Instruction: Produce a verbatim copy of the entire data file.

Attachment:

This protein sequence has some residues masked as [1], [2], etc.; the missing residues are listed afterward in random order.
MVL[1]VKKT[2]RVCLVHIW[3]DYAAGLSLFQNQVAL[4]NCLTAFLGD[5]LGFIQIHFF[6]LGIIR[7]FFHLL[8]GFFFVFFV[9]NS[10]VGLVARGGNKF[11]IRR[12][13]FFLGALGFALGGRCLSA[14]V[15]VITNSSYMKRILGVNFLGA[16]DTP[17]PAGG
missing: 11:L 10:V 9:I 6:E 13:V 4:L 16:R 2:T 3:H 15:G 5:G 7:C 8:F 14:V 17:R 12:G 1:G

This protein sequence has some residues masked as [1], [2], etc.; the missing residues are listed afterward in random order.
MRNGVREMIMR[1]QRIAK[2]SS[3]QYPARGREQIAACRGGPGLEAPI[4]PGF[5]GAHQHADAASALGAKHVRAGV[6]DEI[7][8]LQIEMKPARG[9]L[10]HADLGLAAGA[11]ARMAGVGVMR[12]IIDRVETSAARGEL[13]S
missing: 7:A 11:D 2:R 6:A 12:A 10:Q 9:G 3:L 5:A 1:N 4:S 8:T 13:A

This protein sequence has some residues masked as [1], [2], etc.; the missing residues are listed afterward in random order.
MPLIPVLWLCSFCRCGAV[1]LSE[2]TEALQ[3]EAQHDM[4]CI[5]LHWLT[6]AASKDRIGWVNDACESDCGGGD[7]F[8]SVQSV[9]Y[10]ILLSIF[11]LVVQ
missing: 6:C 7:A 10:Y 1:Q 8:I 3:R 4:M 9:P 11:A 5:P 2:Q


This protein sequence has some residues masked as [1], [2], etc.; the missing residues are listed afterward in random order.
MVL[1]VKKT[2]RVCLVHIW[3]DYAAGLSLFQNQVAL[4]NCLTAFLGD[5]LGFIQIHFF[6]LGIIR[7]FFHLL[8]GFFFVFFV[9]NS[10]VGLVARGGNKF[11]IRR[12][13]FFLGALGFALGGRCLSA[14]V[15]VITNSSYMKRILGVNFLGA[16]DTP[17]PAGG
missing: 11:L 10:V 9:I 6:E 13:V 4:L 16:R 2:T 3:H 15:G 5:G 7:C 8:F 14:V 17:R 12:G 1:G

This protein sequence has some residues masked as [1], [2], etc.; the missing residues are listed afterward in random order.
MRNGVREMIMR[1]QRIAK[2]SS[3]QYPARGREQIAACRGGPGLEAPI[4]PGF[5]GAHQHADAASALGAKHVRAGV[6]DEI[7][8]LQIEMKPARG[9]L[10]HADLGLAAGA[11]ARMAGVGVMR[12]IIDRVETSAARGEL[13]S
missing: 7:A 11:D 2:R 6:A 12:A 10:Q 9:G 3:L 5:A 1:N 4:S 8:T 13:A

This protein sequence has some residues masked as [1], [2], etc.; the missing residues are listed afterward in random order.
MPLIPVLWLCSFCRCGAV[1]LSE[2]TEALQ[3]EAQHDM[4]CI[5]LHWLT[6]AASKDRIGWVNDACESDCGGGD[7]F[8]SVQSV[9]Y[10]ILLSIF[11]LVVQ
missing: 6:C 7:A 10:Y 1:Q 8:I 3:R 4:M 9:P 11:A 5:P 2:Q